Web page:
Monday, March 28, 2011

PHIL50 Basics, for the time being...

Stanford University, Spring 2011
PHIL50 Introduction to Logic

Professor: Valeria de Paiva (PhD Cantab)
Lectures: MW 10:00-10:50 Room 206 EDUC
BOOK: Language, Proof and Logic,
John Barwise, John Etchemendy
University of Chicago Press
ISBN 157586374X

WARN­ING! Do not buy a used copy of the text! The copy of the soft­ware that comes with the book can only be reg­istered once. If you can­not reg­is­ter the soft­ware, you can­not sub­mit so­lu­tions to home­work ex­er­cises of take-home exam prob­lems or have the cor­rect­ness of your so­lu­tions au­to­mat­i­cally checked for you prior to sub­mit­ting them.

HOME­WORK/QUIZZES: Each week, there will be ei­ther a home­work as­sign­ment due or a quiz. In ad­di­tion, there will be a midterm exam and a final exam. Each exam will con­sist of an (open-book, open-notes) take-home part and a (closed-book, closed-notes) in-class part.


1. Why logic? Computational thinking for philosophers? (1 lec­ture):

2. Propo­si­tional Log­ics (approx 10 lec­tures):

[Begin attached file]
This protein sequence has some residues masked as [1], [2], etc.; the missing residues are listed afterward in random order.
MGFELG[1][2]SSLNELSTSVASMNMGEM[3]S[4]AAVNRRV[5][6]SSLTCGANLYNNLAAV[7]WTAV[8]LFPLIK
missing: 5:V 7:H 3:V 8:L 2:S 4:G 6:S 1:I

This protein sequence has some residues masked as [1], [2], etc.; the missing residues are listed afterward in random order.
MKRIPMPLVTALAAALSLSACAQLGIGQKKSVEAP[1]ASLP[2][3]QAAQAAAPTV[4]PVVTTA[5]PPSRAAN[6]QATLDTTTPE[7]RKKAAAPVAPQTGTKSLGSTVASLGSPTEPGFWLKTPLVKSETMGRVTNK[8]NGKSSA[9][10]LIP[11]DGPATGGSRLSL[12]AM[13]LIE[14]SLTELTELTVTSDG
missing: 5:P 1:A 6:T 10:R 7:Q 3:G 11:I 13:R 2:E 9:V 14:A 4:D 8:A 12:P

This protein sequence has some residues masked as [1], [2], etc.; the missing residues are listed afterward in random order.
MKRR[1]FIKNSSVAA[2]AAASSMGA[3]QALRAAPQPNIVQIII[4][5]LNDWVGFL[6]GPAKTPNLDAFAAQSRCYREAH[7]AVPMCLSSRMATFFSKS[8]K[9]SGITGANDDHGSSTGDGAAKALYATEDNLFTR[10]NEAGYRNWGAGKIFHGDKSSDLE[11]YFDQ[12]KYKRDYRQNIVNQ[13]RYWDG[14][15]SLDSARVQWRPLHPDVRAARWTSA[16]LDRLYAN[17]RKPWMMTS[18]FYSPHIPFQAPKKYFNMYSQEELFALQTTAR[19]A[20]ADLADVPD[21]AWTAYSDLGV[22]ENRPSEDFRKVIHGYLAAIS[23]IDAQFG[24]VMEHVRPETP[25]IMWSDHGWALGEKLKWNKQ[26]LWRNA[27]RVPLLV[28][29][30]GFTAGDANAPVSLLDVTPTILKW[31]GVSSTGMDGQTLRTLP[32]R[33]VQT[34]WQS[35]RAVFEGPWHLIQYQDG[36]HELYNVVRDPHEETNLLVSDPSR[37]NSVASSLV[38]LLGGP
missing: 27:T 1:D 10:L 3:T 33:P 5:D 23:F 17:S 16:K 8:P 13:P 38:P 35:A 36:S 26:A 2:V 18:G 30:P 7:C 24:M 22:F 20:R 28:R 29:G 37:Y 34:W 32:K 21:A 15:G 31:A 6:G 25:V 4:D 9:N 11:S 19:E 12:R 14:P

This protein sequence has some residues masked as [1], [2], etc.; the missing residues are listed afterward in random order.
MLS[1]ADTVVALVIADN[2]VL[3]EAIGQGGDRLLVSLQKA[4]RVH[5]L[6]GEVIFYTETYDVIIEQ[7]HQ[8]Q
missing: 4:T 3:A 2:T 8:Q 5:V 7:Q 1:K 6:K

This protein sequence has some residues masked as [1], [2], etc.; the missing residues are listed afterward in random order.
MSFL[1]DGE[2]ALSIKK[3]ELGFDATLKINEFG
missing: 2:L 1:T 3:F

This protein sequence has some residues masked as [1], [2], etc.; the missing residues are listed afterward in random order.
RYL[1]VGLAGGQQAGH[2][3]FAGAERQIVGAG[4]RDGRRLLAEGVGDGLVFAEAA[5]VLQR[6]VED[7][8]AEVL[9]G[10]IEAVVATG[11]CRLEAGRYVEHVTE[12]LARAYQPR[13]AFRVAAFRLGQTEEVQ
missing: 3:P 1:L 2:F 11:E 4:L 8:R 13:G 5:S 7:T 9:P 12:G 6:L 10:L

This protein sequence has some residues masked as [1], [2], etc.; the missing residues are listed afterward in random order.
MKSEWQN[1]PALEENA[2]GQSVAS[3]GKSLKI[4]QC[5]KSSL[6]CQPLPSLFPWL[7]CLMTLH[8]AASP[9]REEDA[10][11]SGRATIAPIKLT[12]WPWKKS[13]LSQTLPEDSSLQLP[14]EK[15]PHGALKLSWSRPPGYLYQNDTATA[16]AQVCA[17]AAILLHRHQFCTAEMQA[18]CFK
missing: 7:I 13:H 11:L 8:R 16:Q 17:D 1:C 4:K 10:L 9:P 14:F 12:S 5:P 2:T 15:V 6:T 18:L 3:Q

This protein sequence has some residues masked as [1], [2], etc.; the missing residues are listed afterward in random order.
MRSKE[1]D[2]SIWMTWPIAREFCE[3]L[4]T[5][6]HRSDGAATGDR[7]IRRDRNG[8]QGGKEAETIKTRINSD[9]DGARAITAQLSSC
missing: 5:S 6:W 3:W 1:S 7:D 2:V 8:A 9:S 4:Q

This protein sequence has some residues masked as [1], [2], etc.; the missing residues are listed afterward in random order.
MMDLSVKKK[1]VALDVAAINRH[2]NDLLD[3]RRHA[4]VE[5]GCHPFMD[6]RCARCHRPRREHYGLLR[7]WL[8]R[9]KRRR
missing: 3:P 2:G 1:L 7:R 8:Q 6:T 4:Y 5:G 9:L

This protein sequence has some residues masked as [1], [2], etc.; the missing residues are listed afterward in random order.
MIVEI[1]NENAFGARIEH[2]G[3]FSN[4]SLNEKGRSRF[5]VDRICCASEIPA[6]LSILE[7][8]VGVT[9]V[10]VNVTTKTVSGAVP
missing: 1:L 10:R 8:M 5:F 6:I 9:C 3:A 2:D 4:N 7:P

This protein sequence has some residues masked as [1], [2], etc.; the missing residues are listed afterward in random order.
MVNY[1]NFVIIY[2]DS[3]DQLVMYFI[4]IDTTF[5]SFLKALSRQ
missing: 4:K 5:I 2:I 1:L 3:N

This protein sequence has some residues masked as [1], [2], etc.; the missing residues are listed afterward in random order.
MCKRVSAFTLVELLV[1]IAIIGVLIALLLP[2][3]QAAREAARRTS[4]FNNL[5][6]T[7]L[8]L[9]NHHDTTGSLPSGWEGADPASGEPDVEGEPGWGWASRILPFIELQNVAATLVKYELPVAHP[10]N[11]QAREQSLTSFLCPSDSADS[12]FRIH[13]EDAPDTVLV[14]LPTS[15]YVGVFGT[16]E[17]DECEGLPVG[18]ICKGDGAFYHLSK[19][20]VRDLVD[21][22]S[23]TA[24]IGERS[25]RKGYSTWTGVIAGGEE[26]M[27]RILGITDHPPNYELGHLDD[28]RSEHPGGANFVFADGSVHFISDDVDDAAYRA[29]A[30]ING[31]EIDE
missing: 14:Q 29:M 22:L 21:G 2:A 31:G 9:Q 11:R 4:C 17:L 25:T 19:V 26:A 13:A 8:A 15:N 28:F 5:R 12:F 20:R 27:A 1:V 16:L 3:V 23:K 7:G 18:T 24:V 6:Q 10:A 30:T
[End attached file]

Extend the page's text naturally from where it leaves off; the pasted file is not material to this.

• The syn­tax and se­man­tics of propo­si­tional log­ics
• The log­i­cal con­nec­tives.
• Build­ing truth ta­bles to test for­mal va­lid­ity, both "by hand" and using Boole.
. The dis­tinc­tion be­tween im­pli­ca­tion and im­pli­ca­ture
. "Fitch" and formal proofs.

3. First-Or­der Log­ics (approx 10 lec­tures):
• The syn­tax and se­man­tics of first-or­der log­ics
• Ex­press­ing your­self in first-or­der log­ics
• Build­ing struc­tures to demon­strate for­mal in­va­lid­ity, by hand and using Tarski's World
• Con­struct­ing for­mal de­duc­tions to demon­strate for­mal va­lid­ity, by hand and using Fitch

4. Modal Propo­si­tional Log­ics (3 lec­tures):
• Deontic, epistemic, tem­po­ral, dy­namic, and gen­eral modal propo­si­tional log­ics

5. Wrap-up (1 lec­ture):
• Spe­cial em­pha­sis on the ques­tion of how much sup­port a for­mal de­riva­tion of a propo­si­tion pro­vides for be­liev­ing it to be true

No comments:

Post a Comment